Mrigajala, aka: Mṛgajala, Mriga-jala; 4 Definition(s)
Mrigajala means something in Hinduism, Sanskrit, Marathi. If you want to know the exact meaning, history, etymology or English translation of this term then check out the descriptions on this page. Add your comment or reference to a book if you want to contribute to this summary article.
The Sanskrit term Mṛgajala can be transliterated into English as Mrgajala or Mrigajala, using the IAST transliteration scheme (?).
Languages of India and abroad
mṛgajala (मृगजल).—n (S Deer-water.) mṛgatṛṣā or mṛgatṛṣṇā f (S Deer-thirst.) Vapor floating over sands &c. and appearing at a distance like water, mirage.Source: DDSA: The Molesworth Marathi and English Dictionary
mṛgajala (मृगजल).—n mṛgatṛṣā or mṛgatṛṣṇā f Vapour. floating over sands, &c., and appear- ing at a distance like water, mirageSource: DDSA: The Aryabhusan school dictionary, Marathi-English
Marathi is an Indo-European language having over 70 million native speakers people in (predominantly) Maharashtra India. Marathi, like many other Indo-Aryan languages, evolved from early forms of Prakrit, which itself is a subset of Sanskrit, one of the most ancient languages of the world.
Mṛgajala (मृगजल).—mirage. °स्नानम् (snānam) bathing in the waters of the mirage; i. e. an impossibility.
Derivable forms: mṛgajalam (मृगजलम्).
Mṛgajala is a Sanskrit compound consisting of the terms mṛga and jala (जल).Source: DDSA: The practical Sanskrit-English dictionary
(-laṃ) Mirage.Source: Cologne Digital Sanskrit Dictionaries: Shabda-Sagara Sanskrit-English Dictionary
Sanskrit, also spelled संस्कृतम् (saṃskṛtam), is an ancient language of India commonly seen as the grandmother of the Indo-European language family. Closely allied with Prakrit and Pali, Sanskrit is more exhaustive in both grammar and terms and has the most extensive collection of literature in the world, greatly surpassing its sister-languages Greek and Latin.
Search found 722 related definition(s) that might help you understand this better. Below you will find the 15 most relevant articles:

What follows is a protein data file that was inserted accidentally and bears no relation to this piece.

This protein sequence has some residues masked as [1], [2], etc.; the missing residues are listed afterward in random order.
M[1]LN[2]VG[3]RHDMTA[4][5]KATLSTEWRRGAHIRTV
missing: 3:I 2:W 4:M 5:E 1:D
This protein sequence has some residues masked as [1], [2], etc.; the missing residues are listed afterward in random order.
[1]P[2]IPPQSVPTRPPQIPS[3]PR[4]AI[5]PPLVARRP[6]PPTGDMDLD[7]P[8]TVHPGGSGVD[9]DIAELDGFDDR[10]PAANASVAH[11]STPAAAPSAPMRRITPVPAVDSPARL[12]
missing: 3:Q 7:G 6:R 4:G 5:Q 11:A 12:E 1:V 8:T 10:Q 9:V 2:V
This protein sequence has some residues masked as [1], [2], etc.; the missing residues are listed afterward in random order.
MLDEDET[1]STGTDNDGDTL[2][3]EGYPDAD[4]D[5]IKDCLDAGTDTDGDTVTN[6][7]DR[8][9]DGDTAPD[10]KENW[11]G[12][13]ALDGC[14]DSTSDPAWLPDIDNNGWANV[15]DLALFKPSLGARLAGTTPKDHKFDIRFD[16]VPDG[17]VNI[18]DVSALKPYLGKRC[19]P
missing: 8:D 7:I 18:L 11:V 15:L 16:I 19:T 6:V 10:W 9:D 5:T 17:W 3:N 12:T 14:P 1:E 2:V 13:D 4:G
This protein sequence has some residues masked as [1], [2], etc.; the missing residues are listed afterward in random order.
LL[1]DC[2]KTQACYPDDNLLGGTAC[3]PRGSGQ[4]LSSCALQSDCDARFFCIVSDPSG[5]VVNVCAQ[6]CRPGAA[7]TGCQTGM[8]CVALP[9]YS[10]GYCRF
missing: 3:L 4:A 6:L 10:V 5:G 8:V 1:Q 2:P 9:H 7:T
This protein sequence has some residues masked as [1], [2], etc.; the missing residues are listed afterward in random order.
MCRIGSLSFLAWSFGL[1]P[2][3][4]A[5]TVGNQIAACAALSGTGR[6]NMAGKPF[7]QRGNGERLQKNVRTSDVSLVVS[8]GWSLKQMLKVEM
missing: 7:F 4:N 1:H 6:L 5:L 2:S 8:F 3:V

Jala (जल).—mfn. (-laḥ-lā-laṃ) Cold stupid, apathetic, idiotic, &c. n. (-laṃ) 1. Water. 2. A...
Mṛga (मृग).—m. (-gaḥ) 1. A deer, an antelope. 2. An animal in general. 3. Research, inquiry, in...
Mṛgaśīrṣa (मृगशीर्ष).—m. (-rṣaḥ) The constellation Mrigaśiras: see the last. E. mṛga a deer, an...
Jaladhi (जलधि).—m. (-dhiḥ) 1. The ocean. 2. A large number, (a hundred lacs of crores.) 3. The ...
Jalada (जलद).—mfn. (-daḥ-dā-daṃ) Giving or shedding water. m. (-daḥ) 1. A cloud. 2. A fragrant ...
Jaladhara (जलधर).—mfn. (-raḥ-rā-raṃ) Holding or having water. m. (-raḥ) 1. A cloud. 2. The ocea...
Jalaśaya (जलशय).—m. (-yaḥ) Vishnu. E. jala water, and śaya who sleeps; he is supposed to sleep ...
Jalaja (जलज).—mfn. (-jaḥ-jā-jaṃ) Water-born, aquatic. m. (-jaḥ) 1. A fish. 2. Any aquatic anima...
Jalanidhi (जलनिधि).—m. (-dhiḥ) The ocean. E. jala water and nidhi a nest. nidhīyate asmin ni-dh...
Mṛgendra (मृगेन्द्र).—m. (-ndraḥ) A lion. E. mṛga an animal, indra lord, master.
Mṛgāṅka (मृगाङ्क).—m. (-ṅkaḥ) 1. The moon. 2. Air, wind. 3. Camphor. E. mṛga a deer, and aṅka a...
1) Mṛgavyādha (मृगव्याध):—The disguise Śiva took when he went to test the devotion of Paraśurām...
1) Indrajāla (इन्द्रजाल) is the name of an Āgama or Tantra mentioned in the Kakṣapuṭatantr...
Jalaprāya (जलप्राय).—n. (-yaṃ) A country abounding with water. E. jala, and prāya abundance.---...
Jaleśvara (जलेश्वर).—m. (-raḥ) 1. A name of the deity of water, Varuna. 2. The ocean. E. jala, ...
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